Manti Te'o gained recognition as a star linebacker at the University of Notre Dame, and he even finished second in the Heisman voting in 2012. That said, his biggest claim to fame won’t be his college prowess or his subsequent NFL career. No, it will be “The Hoax.”

    In January 2013, Deadspin published the complicated tale of Te’o’s fake girlfriend. Long story short, he had been "dating" a woman who didn’t actually exist for some time before she tragically "died" of leukemia. It was unclear what Te'o knew and when he knew it, and the whole thing was pretty much just a bizarre mess. 

    The Internet floodgates opened after the Deadspin story, and Te’o became a household name for all the wrong reasons.

Johnny Manziel

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    Tony Dejak/Associated Press

    Johnny Manziel is a Heisman Trophy winner, but he’s amounted to next to nothing in the NFL so far. He’s all over the Internet not because of his on-field success, but rather for his off-field antics.

    Whether he is partying, hanging out with celebrities or, more recently, doing a stint in rehab, Johnny Football has the attention of the masses. Anytime something happens in his world, large or small, football-related or not, people pay attention. A lot of the time, it has been Manziel himself putting the stories out there via his own social media.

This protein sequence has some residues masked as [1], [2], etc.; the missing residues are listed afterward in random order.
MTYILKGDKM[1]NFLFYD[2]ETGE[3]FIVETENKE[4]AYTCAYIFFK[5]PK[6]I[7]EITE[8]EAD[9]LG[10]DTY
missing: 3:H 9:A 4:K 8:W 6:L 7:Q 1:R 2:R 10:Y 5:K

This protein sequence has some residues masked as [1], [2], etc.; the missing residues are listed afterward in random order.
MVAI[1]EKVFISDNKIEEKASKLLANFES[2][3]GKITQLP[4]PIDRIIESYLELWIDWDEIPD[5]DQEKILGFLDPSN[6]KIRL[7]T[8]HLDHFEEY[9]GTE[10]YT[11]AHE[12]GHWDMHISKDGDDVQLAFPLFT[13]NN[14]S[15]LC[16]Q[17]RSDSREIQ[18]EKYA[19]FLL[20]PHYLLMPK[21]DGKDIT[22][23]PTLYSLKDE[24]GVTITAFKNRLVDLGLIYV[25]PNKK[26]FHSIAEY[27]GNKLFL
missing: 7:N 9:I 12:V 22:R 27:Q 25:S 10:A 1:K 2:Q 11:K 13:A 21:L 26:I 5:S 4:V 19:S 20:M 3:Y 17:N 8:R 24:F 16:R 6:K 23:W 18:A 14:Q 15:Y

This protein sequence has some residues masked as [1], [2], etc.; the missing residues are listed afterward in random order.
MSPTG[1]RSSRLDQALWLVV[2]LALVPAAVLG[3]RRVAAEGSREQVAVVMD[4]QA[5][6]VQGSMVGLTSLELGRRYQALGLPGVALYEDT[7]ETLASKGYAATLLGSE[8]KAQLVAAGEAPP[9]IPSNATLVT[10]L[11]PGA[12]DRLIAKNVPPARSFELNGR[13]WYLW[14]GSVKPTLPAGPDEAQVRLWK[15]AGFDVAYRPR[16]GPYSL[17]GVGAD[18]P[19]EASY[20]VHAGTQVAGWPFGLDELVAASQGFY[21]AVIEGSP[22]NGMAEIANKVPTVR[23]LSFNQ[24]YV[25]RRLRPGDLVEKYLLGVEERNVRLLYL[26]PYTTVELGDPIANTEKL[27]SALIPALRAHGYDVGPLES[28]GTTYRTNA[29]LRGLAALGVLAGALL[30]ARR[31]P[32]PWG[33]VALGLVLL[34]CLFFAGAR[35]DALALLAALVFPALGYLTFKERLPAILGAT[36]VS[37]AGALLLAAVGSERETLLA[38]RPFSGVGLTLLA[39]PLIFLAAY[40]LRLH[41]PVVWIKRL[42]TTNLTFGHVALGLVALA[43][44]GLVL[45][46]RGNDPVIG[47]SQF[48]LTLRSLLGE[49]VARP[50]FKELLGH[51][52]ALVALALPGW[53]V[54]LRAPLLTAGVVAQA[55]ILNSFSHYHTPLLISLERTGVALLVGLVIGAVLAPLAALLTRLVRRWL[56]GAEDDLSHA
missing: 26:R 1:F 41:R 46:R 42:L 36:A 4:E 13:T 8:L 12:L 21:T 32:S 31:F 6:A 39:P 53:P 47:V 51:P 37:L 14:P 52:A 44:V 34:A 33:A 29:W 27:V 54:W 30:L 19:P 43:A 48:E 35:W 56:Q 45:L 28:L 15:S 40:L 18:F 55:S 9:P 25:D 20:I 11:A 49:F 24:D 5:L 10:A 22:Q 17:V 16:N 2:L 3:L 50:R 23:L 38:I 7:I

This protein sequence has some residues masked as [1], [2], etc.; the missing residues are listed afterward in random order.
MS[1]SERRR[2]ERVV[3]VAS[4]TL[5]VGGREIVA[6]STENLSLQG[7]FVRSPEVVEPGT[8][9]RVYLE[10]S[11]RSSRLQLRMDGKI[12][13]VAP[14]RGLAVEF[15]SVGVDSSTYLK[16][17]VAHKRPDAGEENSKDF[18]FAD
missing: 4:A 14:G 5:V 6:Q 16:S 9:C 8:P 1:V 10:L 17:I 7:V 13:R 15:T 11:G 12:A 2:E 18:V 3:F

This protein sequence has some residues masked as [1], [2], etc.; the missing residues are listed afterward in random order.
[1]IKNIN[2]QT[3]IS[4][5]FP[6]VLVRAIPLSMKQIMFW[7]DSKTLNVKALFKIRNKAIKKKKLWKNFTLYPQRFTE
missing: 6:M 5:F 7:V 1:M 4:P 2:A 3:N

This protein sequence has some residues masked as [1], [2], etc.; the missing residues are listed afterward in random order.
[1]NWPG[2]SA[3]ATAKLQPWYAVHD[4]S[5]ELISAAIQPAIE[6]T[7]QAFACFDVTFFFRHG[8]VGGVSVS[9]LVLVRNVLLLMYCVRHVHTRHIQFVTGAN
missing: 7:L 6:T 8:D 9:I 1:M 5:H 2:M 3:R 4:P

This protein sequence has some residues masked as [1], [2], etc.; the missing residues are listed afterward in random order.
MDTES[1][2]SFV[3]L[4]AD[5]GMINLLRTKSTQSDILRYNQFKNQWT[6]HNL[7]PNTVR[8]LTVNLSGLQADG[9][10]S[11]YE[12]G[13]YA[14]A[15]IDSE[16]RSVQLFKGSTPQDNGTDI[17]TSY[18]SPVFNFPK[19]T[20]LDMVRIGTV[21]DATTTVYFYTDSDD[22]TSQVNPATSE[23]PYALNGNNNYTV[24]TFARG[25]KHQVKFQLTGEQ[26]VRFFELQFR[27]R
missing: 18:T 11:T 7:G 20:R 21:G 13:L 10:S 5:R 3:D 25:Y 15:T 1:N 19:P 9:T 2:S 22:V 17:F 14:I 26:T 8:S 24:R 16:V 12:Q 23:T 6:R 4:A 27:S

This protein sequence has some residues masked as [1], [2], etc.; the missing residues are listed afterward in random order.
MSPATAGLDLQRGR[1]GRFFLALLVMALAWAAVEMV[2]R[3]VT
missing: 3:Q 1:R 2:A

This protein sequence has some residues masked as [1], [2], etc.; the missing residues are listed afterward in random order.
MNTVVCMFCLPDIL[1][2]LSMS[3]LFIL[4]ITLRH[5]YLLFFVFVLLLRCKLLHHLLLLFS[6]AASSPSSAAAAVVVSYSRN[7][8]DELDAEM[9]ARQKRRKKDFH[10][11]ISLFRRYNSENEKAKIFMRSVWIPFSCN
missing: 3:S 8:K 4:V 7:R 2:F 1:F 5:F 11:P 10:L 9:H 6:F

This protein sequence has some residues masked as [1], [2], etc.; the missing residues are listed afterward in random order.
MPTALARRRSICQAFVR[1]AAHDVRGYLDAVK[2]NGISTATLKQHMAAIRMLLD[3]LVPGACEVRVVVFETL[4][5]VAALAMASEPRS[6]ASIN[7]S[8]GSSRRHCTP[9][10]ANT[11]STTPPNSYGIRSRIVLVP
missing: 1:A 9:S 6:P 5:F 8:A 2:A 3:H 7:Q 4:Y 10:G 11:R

Tim Tebow

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    Ted S. Warren/Associated Press

    Tim Tebow was an excellent college quarterback. He won a Heisman Trophy and two national championships at the University of Florida.

    That said, his fame blew up to an enormous degree while his professional career simultaneously floundered. Tebow only started 16 games from 2010-12, yet for some reason, the nation was enthralled with the polite and soft-spoken Florida native.

    Some wanted to see him succeed; others called him overrated and longed for the days when his face would no longer splash across sports media sites daily. His signature kneel became a pop-culture phenomenon known as "Tebowing," and his jersey actually led the NFL in sales at one point.

    Without the Internet, there's no way a mediocre NFL quarterback would've inspired his own "mania."

Jeremy Lin

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    Seth Wenig/Associated Press

    Jeremy Lin is definitely a good basketball player, but the insane Internet hype that was "Linsanity" in 2012 was way out of proportion.

    Lin signed with the New York Knicks in December 2011 and had an immediate and unexpected impact. A virtual unknown, Lin racked up at least 20 points and seven assists in each of his first five starts with the Knicks. Fans saw him as a possible savior in New York and a true underdog. Lin was undrafted out of Harvard, and his rags-to-riches tale even inspired its own documentary.

    The hype died down as Lin's impact fizzled, and he eventually signed with the Houston Rockets.